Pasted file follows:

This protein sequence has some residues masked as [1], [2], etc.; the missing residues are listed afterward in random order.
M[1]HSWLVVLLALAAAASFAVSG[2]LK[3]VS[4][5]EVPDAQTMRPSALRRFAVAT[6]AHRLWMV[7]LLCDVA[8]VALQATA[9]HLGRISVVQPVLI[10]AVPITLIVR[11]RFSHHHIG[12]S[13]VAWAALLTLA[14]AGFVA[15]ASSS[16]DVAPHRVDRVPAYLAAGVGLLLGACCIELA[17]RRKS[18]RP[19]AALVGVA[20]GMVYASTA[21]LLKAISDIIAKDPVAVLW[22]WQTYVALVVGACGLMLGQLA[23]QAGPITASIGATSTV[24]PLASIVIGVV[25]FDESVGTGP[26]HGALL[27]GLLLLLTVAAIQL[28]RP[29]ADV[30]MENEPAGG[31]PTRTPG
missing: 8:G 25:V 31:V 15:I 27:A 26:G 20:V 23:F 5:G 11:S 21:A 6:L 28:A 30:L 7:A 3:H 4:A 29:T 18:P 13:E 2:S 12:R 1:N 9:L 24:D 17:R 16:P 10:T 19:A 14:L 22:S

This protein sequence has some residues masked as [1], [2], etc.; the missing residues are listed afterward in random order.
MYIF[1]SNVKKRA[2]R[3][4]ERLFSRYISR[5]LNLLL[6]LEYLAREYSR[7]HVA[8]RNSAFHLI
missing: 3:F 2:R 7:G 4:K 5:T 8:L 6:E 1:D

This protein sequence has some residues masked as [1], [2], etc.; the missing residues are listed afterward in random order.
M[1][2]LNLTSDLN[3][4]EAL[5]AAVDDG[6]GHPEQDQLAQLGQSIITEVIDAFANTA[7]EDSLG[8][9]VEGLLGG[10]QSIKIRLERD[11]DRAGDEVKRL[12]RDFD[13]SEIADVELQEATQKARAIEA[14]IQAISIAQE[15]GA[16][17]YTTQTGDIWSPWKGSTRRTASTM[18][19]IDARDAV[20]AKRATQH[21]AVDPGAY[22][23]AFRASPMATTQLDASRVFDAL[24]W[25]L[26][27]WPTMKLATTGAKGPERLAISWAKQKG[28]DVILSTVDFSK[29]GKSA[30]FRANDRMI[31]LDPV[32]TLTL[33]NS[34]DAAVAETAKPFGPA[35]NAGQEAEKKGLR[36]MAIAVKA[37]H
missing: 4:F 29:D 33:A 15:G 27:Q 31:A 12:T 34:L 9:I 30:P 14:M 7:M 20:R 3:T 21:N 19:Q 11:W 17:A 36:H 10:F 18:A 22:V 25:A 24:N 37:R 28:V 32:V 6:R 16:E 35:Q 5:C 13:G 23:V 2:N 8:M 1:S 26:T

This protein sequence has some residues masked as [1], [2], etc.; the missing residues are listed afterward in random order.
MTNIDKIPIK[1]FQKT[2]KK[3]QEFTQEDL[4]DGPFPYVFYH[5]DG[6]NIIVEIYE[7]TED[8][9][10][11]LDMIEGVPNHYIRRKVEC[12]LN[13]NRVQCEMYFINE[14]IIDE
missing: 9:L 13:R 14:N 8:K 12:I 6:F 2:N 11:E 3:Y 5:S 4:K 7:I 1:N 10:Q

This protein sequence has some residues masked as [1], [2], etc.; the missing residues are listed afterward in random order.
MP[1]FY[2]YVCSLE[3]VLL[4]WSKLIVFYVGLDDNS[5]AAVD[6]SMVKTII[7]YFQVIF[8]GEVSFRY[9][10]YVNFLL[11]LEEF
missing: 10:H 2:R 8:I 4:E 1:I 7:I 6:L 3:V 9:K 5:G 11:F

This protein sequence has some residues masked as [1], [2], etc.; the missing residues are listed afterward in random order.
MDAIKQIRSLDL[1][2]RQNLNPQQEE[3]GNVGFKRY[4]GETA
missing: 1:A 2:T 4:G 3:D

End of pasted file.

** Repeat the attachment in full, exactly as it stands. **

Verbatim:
This protein sequence has some residues masked as [1], [2], etc.; the missing residues are listed afterward in random order.
M[1]HSWLVVLLALAAAASFAVSG[2]LK[3]VS[4][5]EVPDAQTMRPSALRRFAVAT[6]AHRLWMV[7]LLCDVA[8]VALQATA[9]HLGRISVVQPVLI[10]AVPITLIVR[11]RFSHHHIG[12]S[13]VAWAALLTLA[14]AGFVA[15]ASSS[16]DVAPHRVDRVPAYLAAGVGLLLGACCIELA[17]RRKS[18]RP[19]AALVGVA[20]GMVYASTA[21]LLKAISDIIAKDPVAVLW[22]WQTYVALVVGACGLMLGQLA[23]QAGPITASIGATSTV[24]PLASIVIGVV[25]FDESVGTGP[26]HGALL[27]GLLLLLTVAAIQL[28]RP[29]ADV[30]MENEPAGG[31]PTRTPG
missing: 8:G 25:V 31:V 15:I 27:A 26:G 20:V 23:F 5:G 11:S 21:A 6:L 28:A 30:L 7:A 3:H 4:A 29:T 18:P 13:E 2:S 12:R 1:N 9:L 24:D 17:R 16:P 10:T 19:A 14:L 22:S

This protein sequence has some residues masked as [1], [2], etc.; the missing residues are listed afterward in random order.
MYIF[1]SNVKKRA[2]R[3][4]ERLFSRYISR[5]LNLLL[6]LEYLAREYSR[7]HVA[8]RNSAFHLI
missing: 3:F 2:R 7:G 4:K 5:T 8:L 6:E 1:D

This protein sequence has some residues masked as [1], [2], etc.; the missing residues are listed afterward in random order.
M[1][2]LNLTSDLN[3][4]EAL[5]AAVDDG[6]GHPEQDQLAQLGQSIITEVIDAFANTA[7]EDSLG[8][9]VEGLLGG[10]QSIKIRLERD[11]DRAGDEVKRL[12]RDFD[13]SEIADVELQEATQKARAIEA[14]IQAISIAQE[15]GA[16][17]YTTQTGDIWSPWKGSTRRTASTM[18][19]IDARDAV[20]AKRATQH[21]AVDPGAY[22][23]AFRASPMATTQLDASRVFDAL[24]W[25]L[26][27]WPTMKLATTGAKGPERLAISWAKQKG[28]DVILSTVDFSK[29]GKSA[30]FRANDRMI[31]LDPV[32]TLTL[33]NS[34]DAAVAETAKPFGPA[35]NAGQEAEKKGLR[36]MAIAVKA[37]H
missing: 4:F 29:D 33:A 15:G 27:Q 31:A 12:T 34:L 9:I 30:P 14:M 7:M 20:R 3:T 21:N 19:Q 11:W 17:A 36:H 10:F 18:A 22:V 25:A 24:N 37:R 28:V 32:V 6:R 16:E 35:Q 5:C 13:G 23:V 2:N 8:M 1:S 26:T

This protein sequence has some residues masked as [1], [2], etc.; the missing residues are listed afterward in random order.
MTNIDKIPIK[1]FQKT[2]KK[3]QEFTQEDL[4]DGPFPYVFYH[5]DG[6]NIIVEIYE[7]TED[8][9][10][11]LDMIEGVPNHYIRRKVEC[12]LN[13]NRVQCEMYFINE[14]IIDE
missing: 9:L 13:R 14:N 8:K 12:I 6:F 2:N 11:E 3:Y 5:S 4:K 7:I 1:N 10:Q

This protein sequence has some residues masked as [1], [2], etc.; the missing residues are listed afterward in random order.
MP[1]FY[2]YVCSLE[3]VLL[4]WSKLIVFYVGLDDNS[5]AAVD[6]SMVKTII[7]YFQVIF[8]GEVSFRY[9][10]YVNFLL[11]LEEF
missing: 10:H 2:R 8:I 4:E 1:I 7:I 6:L 3:V 9:K 5:G 11:F

This protein sequence has some residues masked as [1], [2], etc.; the missing residues are listed afterward in random order.
MDAIKQIRSLDL[1][2]RQNLNPQQEE[3]GNVGFKRY[4]GETA
missing: 1:A 2:T 4:G 3:D